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Whooping Cough

Health Department Link:  Pertussis (Whooping Cough)





Early symptoms can last for 1 to 2 weeks and usually include:

  • Runny nose
  • Low-grade fever (generally minimal throughout the course of the disease)
  • Mild, occasional cough
  • Apnea – a pause in breathing (in infants)


As the disease progresses, the traditional symptoms of pertussis appear and include:

  • Paroxysms (fits) of many, rapid coughs followed by a high-pitched "whoop"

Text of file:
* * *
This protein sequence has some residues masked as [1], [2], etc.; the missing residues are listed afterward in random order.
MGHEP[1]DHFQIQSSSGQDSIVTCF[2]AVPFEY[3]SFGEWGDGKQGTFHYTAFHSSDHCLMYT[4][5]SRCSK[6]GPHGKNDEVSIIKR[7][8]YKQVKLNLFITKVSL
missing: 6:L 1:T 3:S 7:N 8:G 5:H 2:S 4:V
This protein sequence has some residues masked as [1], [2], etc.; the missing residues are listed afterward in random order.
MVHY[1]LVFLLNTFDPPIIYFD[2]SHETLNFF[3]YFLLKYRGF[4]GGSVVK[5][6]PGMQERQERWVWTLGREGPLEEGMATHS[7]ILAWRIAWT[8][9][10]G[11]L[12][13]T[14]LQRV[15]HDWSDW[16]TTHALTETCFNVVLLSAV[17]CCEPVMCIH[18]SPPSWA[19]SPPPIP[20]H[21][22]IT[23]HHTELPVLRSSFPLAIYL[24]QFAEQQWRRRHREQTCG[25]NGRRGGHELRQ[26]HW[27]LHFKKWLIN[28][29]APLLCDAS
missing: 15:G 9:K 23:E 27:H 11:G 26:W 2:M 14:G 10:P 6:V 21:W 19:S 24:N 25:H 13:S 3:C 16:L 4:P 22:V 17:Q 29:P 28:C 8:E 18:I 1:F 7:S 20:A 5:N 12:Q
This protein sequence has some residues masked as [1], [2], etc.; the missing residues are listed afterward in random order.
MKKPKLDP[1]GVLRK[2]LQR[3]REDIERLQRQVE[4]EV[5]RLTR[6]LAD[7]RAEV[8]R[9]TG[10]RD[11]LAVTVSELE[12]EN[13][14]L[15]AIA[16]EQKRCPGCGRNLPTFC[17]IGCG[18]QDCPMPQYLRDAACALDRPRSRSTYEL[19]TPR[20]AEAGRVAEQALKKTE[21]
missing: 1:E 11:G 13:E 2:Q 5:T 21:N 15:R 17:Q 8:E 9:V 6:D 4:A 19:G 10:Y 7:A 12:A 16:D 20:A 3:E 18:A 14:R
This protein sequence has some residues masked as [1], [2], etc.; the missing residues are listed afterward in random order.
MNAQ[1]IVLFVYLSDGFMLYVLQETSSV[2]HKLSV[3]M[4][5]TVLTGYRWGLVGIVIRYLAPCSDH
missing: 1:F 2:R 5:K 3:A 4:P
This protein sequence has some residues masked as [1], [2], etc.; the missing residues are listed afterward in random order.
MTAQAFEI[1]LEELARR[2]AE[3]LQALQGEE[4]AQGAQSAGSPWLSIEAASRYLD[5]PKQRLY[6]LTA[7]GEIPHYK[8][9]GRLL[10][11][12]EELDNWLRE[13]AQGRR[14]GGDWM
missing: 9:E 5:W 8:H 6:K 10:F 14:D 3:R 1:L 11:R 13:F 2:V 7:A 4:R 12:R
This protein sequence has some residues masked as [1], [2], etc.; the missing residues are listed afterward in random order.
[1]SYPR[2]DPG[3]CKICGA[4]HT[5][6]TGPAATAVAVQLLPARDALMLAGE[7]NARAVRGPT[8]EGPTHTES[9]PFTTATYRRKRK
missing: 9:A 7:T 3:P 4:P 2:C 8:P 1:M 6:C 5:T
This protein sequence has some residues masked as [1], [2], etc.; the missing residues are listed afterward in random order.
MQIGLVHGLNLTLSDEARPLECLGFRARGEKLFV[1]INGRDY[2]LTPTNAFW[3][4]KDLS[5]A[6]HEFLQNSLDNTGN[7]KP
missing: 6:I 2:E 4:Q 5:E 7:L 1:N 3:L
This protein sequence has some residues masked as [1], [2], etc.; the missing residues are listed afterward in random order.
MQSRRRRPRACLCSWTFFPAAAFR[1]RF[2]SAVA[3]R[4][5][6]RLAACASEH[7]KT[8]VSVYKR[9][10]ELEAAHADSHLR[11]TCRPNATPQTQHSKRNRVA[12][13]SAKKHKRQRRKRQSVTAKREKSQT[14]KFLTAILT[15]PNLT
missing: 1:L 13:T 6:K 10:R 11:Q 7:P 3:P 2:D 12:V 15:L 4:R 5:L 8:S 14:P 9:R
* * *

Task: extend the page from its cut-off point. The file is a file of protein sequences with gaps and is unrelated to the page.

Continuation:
• Vomiting (throwing up)
  • Exhaustion (very tired) after coughing fits



  • If you have the symptoms described above, please contact your health care provider.
  • Babies under one year of age are most likely to have severe illness. When possible, babies should be kept away from people with a cough. Any baby with a coughing illness should be seen by their doctor as soon as possible.
  • If you have children less than 7 years of age who have not been completely vaccinated for Pertussis (with DTP or DTaP) (particularly babies under one year of age), talk to your child’s doctor about the benefits of vaccination.
  • For those 11 years of age and older, if it has been 5 years since your last Tetanus booster, you can receive the Tdap, (Tetanus, Diptheria & Pertussis).



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